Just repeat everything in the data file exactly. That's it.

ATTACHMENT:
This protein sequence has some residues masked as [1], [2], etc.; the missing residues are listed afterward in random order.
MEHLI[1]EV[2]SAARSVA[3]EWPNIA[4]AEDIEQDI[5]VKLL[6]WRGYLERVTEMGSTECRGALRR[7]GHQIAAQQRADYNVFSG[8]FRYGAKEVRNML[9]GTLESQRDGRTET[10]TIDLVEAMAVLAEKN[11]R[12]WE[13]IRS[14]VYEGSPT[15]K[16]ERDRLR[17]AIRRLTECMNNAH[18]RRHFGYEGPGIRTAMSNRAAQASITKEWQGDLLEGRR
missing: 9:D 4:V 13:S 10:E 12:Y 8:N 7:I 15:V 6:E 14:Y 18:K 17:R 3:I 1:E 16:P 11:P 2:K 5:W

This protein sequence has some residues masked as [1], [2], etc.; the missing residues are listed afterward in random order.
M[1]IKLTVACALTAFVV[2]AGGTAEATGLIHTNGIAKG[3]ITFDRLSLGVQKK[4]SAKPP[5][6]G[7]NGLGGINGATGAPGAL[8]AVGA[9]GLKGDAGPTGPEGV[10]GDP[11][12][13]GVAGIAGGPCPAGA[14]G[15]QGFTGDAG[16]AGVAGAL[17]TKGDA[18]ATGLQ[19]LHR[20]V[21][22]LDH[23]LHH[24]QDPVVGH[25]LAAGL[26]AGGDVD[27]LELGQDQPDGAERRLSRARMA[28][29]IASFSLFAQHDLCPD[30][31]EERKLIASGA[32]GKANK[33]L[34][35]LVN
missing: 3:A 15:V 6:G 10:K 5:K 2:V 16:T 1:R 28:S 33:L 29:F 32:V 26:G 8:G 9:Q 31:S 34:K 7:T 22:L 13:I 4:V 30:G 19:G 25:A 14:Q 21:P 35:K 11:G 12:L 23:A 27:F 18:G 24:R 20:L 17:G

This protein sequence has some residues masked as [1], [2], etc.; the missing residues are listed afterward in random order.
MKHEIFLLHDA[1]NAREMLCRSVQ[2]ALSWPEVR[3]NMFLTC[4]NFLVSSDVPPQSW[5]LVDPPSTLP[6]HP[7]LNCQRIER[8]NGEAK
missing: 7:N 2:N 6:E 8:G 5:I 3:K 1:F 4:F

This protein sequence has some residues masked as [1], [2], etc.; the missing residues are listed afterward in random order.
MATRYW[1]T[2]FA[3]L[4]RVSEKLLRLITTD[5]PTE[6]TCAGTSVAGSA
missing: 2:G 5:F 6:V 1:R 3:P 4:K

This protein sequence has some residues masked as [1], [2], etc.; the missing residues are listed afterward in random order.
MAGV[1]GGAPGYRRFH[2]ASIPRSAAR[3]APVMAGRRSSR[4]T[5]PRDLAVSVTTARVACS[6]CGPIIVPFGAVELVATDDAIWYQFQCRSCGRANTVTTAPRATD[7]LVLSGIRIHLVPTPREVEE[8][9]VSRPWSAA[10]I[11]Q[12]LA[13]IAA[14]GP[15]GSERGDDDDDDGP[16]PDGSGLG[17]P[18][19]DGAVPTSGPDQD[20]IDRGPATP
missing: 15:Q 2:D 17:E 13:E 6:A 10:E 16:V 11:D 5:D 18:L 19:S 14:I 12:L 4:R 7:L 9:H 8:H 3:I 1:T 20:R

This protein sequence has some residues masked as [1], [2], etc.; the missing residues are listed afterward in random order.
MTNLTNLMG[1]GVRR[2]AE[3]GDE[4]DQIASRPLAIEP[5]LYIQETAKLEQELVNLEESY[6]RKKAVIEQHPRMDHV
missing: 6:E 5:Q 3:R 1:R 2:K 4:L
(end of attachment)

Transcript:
This protein sequence has some residues masked as [1], [2], etc.; the missing residues are listed afterward in random order.
MEHLI[1]EV[2]SAARSVA[3]EWPNIA[4]AEDIEQDI[5]VKLL[6]WRGYLERVTEMGSTECRGALRR[7]GHQIAAQQRADYNVFSG[8]FRYGAKEVRNML[9]GTLESQRDGRTET[10]TIDLVEAMAVLAEKN[11]R[12]WE[13]IRS[14]VYEGSPT[15]K[16]ERDRLR[17]AIRRLTECMNNAH[18]RRHFGYEGPGIRTAMSNRAAQASITKEWQGDLLEGRR
missing: 9:D 4:V 13:S 10:E 12:Y 8:N 7:I 15:V 6:E 14:Y 18:K 17:R 3:I 1:E 16:P 11:P 2:K 5:W

This protein sequence has some residues masked as [1], [2], etc.; the missing residues are listed afterward in random order.
M[1]IKLTVACALTAFVV[2]AGGTAEATGLIHTNGIAKG[3]ITFDRLSLGVQKK[4]SAKPP[5][6]G[7]NGLGGINGATGAPGAL[8]AVGA[9]GLKGDAGPTGPEGV[10]GDP[11][12][13]GVAGIAGGPCPAGA[14]G[15]QGFTGDAG[16]AGVAGAL[17]TKGDA[18]ATGLQ[19]LHR[20]V[21][22]LDH[23]LHH[24]QDPVVGH[25]LAAGL[26]AGGDVD[27]LELGQDQPDGAERRLSRARMA[28][29]IASFSLFAQHDLCPD[30][31]EERKLIASGA[32]GKANK[33]L[34][35]LVN
missing: 3:A 15:V 6:G 10:K 5:K 2:V 16:T 1:R 28:S 33:L 29:F 32:V 26:G 8:G 9:Q 31:S 34:K 7:T 22:L 13:I 4:V 30:G 19:G 25:A 14:Q 21:P 35:K 11:G 12:L 23:A 27:F 18:G 24:R 20:L 17:G

This protein sequence has some residues masked as [1], [2], etc.; the missing residues are listed afterward in random order.
MKHEIFLLHDA[1]NAREMLCRSVQ[2]ALSWPEVR[3]NMFLTC[4]NFLVSSDVPPQSW[5]LVDPPSTLP[6]HP[7]LNCQRIER[8]NGEAK
missing: 7:N 2:N 6:E 8:G 5:I 3:K 1:F 4:F

This protein sequence has some residues masked as [1], [2], etc.; the missing residues are listed afterward in random order.
MATRYW[1]T[2]FA[3]L[4]RVSEKLLRLITTD[5]PTE[6]TCAGTSVAGSA
missing: 2:G 5:F 6:V 1:R 3:P 4:K

This protein sequence has some residues masked as [1], [2], etc.; the missing residues are listed afterward in random order.
MAGV[1]GGAPGYRRFH[2]ASIPRSAAR[3]APVMAGRRSSR[4]T[5]PRDLAVSVTTARVACS[6]CGPIIVPFGAVELVATDDAIWYQFQCRSCGRANTVTTAPRATD[7]LVLSGIRIHLVPTPREVEE[8][9]VSRPWSAA[10]I[11]Q[12]LA[13]IAA[14]GP[15]GSERGDDDDDDGP[16]PDGSGLG[17]P[18][19]DGAVPTSGPDQD[20]IDRGPATP
missing: 15:Q 2:D 17:E 13:E 6:A 10:E 16:V 11:D 5:D 18:L 19:S 14:I 12:L 4:R 7:L 9:H 8:H 3:I 1:T 20:R

This protein sequence has some residues masked as [1], [2], etc.; the missing residues are listed afterward in random order.
MTNLTNLMG[1]GVRR[2]AE[3]GDE[4]DQIASRPLAIEP[5]LYIQETAKLEQELVNLEESY[6]RKKAVIEQHPRMDHV
missing: 6:E 5:Q 3:R 1:R 2:K 4:L